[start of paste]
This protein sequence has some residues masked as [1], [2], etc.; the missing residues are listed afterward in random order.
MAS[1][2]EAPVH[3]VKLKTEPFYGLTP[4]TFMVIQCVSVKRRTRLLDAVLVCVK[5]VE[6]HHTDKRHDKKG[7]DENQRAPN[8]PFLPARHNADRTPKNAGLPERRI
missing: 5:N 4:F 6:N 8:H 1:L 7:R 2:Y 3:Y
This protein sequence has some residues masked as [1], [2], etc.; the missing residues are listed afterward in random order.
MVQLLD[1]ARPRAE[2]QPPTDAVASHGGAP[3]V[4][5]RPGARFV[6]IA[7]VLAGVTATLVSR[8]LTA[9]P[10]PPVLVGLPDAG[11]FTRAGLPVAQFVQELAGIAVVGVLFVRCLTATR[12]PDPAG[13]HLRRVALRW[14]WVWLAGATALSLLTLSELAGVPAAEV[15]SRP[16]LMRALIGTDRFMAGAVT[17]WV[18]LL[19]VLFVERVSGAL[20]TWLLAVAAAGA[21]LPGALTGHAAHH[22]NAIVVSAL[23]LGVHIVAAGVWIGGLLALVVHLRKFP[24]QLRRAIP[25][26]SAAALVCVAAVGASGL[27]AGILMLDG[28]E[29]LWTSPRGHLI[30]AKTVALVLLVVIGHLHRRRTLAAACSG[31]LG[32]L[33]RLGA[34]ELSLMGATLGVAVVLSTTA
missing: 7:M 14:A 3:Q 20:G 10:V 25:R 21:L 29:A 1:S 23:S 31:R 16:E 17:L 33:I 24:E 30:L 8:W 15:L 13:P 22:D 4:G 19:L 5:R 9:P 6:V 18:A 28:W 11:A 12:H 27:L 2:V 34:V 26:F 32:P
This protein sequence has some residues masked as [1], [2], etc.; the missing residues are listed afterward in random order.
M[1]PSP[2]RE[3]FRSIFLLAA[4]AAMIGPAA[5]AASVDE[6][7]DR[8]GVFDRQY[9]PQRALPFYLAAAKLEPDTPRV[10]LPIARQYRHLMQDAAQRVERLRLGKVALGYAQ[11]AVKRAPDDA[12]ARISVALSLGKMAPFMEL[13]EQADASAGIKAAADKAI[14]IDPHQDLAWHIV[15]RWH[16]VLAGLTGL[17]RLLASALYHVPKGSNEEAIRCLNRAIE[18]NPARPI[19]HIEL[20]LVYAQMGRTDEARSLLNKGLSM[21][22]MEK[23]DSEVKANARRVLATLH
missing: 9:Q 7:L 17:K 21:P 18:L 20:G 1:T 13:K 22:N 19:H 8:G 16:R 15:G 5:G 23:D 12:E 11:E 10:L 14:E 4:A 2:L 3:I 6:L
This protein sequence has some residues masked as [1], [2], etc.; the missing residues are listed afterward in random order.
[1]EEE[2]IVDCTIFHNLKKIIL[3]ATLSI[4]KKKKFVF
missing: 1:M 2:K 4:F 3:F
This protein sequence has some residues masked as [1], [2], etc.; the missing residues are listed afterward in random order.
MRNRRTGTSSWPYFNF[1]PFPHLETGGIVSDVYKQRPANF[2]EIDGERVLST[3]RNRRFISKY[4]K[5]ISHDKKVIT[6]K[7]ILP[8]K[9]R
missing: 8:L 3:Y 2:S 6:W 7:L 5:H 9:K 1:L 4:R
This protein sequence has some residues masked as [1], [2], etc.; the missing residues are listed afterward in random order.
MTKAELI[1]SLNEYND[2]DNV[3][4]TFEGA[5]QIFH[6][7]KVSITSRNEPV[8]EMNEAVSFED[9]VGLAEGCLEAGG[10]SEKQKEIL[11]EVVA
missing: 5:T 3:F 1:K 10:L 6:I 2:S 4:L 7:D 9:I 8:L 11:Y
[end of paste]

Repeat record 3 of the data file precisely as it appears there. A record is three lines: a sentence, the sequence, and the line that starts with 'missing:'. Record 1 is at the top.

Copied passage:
This protein sequence has some residues masked as [1], [2], etc.; the missing residues are listed afterward in random order.
M[1]PSP[2]RE[3]FRSIFLLAA[4]AAMIGPAA[5]AASVDE[6][7]DR[8]GVFDRQY[9]PQRALPFYLAAAKLEPDTPRV[10]LPIARQYRHLMQDAAQRVERLRLGKVALGYAQ[11]AVKRAPDDA[12]ARISVALSLGKMAPFMEL[13]EQADASAGIKAAADKAI[14]IDPHQDLAWHIV[15]RWH[16]VLAGLTGL[17]RLLASALYHVPKGSNEEAIRCLNRAIE[18]NPARPI[19]HIEL[20]LVYAQMGRTDEARSLLNKGLSM[21][22]MEK[23]DSEVKANARRVLATLH
missing: 9:Q 7:L 17:K 21:P 18:L 20:G 1:T 13:K 22:N 19:H 8:G 16:R 15:G 5:G 23:D 12:E 11:E 10:L 14:E 4:A 2:L 3:I 6:L